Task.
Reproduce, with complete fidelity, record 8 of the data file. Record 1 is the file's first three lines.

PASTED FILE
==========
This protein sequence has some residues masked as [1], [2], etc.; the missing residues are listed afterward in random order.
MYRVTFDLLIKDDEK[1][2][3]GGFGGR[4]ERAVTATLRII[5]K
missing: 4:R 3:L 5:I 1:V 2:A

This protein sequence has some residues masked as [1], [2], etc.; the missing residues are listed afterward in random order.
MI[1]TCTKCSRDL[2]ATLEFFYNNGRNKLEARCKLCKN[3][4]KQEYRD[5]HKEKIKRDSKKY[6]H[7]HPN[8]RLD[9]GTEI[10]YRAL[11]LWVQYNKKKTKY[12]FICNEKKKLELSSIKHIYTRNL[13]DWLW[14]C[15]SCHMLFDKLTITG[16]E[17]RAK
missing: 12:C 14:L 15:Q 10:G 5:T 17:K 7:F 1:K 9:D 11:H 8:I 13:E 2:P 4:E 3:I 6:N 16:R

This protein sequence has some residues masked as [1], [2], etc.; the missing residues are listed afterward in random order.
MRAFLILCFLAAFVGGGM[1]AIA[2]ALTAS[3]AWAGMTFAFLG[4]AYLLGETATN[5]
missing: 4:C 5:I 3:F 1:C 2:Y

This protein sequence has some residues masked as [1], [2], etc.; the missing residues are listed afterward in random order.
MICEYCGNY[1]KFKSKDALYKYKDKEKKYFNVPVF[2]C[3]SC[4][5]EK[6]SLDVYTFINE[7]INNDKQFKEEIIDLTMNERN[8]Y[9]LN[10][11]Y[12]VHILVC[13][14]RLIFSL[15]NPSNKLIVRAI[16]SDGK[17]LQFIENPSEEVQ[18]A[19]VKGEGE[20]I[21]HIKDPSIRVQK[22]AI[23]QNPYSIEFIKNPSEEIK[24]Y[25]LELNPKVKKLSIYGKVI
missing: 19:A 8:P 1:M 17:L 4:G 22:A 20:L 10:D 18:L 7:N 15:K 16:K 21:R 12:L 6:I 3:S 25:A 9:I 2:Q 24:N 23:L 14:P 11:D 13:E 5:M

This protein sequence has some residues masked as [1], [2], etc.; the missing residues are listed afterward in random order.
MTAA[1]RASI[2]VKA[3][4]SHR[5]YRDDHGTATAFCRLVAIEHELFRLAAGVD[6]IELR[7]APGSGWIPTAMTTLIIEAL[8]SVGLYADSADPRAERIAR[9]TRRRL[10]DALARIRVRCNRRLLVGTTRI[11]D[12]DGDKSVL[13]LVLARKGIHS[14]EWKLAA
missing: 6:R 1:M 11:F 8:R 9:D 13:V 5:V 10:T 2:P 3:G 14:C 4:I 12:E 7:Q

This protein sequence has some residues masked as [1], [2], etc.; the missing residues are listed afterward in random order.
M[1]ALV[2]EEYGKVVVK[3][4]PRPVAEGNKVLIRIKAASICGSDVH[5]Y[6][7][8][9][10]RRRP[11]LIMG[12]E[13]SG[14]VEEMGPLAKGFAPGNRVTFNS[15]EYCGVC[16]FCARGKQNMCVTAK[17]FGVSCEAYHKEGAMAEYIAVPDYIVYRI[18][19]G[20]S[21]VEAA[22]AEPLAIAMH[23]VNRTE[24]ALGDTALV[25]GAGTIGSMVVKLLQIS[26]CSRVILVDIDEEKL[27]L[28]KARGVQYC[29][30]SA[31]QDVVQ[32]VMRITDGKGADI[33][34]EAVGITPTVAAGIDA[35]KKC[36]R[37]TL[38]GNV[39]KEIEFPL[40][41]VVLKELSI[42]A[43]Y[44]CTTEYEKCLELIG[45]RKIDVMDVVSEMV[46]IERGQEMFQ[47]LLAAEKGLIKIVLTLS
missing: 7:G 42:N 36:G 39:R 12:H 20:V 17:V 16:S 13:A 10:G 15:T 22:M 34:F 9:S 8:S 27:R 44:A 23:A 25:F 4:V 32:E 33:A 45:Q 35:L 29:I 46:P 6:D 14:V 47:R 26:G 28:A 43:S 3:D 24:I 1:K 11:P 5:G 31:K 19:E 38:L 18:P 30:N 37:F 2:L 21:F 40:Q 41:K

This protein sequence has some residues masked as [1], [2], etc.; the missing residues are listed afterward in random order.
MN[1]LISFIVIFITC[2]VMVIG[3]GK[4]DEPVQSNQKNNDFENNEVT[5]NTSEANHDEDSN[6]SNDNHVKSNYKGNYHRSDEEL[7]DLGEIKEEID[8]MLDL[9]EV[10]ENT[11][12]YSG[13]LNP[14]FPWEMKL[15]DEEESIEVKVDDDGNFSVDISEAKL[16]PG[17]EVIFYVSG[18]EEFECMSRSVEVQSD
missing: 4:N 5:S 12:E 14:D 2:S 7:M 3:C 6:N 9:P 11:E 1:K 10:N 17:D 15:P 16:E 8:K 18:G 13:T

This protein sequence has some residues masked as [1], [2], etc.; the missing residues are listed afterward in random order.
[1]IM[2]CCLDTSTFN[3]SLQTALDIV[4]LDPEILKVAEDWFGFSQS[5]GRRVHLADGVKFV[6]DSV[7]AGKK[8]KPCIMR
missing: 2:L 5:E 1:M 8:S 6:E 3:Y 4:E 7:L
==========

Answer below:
This protein sequence has some residues masked as [1], [2], etc.; the missing residues are listed afterward in random order.
[1]IM[2]CCLDTSTFN[3]SLQTALDIV[4]LDPEILKVAEDWFGFSQS[5]GRRVHLADGVKFV[6]DSV[7]AGKK[8]KPCIMR
missing: 2:L 5:E 1:M 8:S 6:E 3:Y 4:E 7:L